Jan. 30, 2013 - Issue #902: Come cry with Daniel Romano
What images does a ukulele bring to mind? Well, it's time to throw all those preconceived notions out the window and open your mind to the possibilities the small but versatile instrument is capable of.
Unlocking the underlying heart and soul of the ukulele is James Hill, who began taking lessons in elementary school at age eight. He admits that with its short scale, few strings and a small range of notes, the ukulele does have its limitations—but these limitations are also its strengths. Say what? Just hear him out.
"For me, that was fertile ground for doing something interesting," he says over the phone from a music convention in Anaheim, California, where earlier that day he played for 1500 people with his ukulele hooked up to a PA system he describes as looking like something AC/DC would use. "Because of the tuning, it ends up sounding a little bit like a barbershop quartet a lot of time—very close voicing and very sweet chords. I think there's psychological things about it, too, where people expect very little and they're met with this incredible range of sound that they didn't anticipate. It crosses boundaries very easily, whether those are generational boundaries ... but it also moves very easily between genres."
And no, he's never thought about switching to the guitar. The ukulele is often viewed as its smaller sibling or distant cousin, but Hill doesn't see it that way, adding the notion of him switching would be like switching to the tuba. That and he doesn't even own a guitar and has had nothing to do with one throughout his music career.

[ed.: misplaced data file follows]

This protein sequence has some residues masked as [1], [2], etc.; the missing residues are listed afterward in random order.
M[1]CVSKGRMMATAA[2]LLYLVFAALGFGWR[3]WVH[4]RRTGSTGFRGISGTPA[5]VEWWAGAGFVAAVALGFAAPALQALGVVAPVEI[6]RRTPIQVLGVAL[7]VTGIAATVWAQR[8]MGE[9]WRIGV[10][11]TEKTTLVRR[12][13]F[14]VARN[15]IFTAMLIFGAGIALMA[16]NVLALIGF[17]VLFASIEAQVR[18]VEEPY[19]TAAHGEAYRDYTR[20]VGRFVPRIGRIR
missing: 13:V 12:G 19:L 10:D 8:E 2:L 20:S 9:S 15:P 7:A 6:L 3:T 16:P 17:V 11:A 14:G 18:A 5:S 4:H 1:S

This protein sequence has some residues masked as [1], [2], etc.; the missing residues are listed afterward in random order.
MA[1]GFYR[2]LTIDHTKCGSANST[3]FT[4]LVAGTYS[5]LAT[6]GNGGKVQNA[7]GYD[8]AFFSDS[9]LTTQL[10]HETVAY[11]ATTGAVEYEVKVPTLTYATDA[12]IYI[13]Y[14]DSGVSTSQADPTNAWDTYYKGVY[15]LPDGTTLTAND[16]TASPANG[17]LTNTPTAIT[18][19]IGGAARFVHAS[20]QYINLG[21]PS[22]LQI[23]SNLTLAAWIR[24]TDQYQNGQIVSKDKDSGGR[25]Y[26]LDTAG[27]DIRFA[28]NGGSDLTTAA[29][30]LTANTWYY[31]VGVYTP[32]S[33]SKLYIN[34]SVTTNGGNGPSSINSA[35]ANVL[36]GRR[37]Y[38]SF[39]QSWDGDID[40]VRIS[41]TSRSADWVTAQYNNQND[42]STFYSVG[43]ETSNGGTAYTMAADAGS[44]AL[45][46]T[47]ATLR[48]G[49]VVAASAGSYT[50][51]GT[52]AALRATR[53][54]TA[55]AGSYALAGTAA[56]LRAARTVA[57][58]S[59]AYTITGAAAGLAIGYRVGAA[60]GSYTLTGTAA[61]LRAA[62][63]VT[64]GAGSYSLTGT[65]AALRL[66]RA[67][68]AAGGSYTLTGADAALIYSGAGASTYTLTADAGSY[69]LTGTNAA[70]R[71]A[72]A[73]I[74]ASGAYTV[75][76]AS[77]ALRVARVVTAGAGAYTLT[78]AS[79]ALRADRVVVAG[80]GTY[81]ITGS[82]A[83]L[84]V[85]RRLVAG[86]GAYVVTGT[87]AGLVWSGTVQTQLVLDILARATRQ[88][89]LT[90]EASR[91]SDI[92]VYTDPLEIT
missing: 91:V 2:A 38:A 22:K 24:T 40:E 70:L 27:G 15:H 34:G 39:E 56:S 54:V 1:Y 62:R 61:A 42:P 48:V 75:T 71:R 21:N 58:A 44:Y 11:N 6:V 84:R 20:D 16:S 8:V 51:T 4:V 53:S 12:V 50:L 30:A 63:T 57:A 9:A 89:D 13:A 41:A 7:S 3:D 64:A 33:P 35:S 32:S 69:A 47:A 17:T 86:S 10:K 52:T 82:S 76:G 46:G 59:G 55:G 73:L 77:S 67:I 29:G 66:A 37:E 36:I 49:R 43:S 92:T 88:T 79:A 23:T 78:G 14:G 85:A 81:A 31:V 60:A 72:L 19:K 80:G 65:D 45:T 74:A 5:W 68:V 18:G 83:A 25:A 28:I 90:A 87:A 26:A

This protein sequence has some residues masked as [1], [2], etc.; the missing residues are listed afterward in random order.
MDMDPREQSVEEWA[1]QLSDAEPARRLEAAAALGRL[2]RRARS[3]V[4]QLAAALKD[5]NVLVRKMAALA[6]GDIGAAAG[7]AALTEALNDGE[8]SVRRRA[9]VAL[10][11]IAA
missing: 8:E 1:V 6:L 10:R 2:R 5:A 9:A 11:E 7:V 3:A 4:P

Instead, Hill has spent the last 20-odd years honing his skills as a ukulele instrumentalist, developing his own mono-strum technique that's been a defining element of his sound. He sees the ukulele as a "strumming machine," surpassing the guitar in its rhythmic abilities. However, this makes it difficult to play melodies at the same time, so Hill devised the mono-strum and various other techniques that would utilize its strumming to craft melodies.
These melodies have now been introduced to another element—lyrics. Hill worked instrumentally until the release of his album Man With a Love Song in 2011, and is currently working on new material, although, he says it'll be another year or so before an album is released. As expressive as the ukulele can be, Hill recognized the need to reach his audience in a new way, which led to him combining his passion for music with his interest in writing and poetry.
"There's only so far you can go. If you want to say something to your audience, before long, you actually just have to say it. I started to run up against the very far limits of what the ukulele could express, so I felt that was the only way," he says, adding that he now carries a notebook with him everywhere he goes in case inspiration strikes through his day-to-day interactions. "You're always looking for those pearls that people don't know are pearls. People love to hear those things that are hidden in plain view."
Fri, Feb 1 (7:30 pm)
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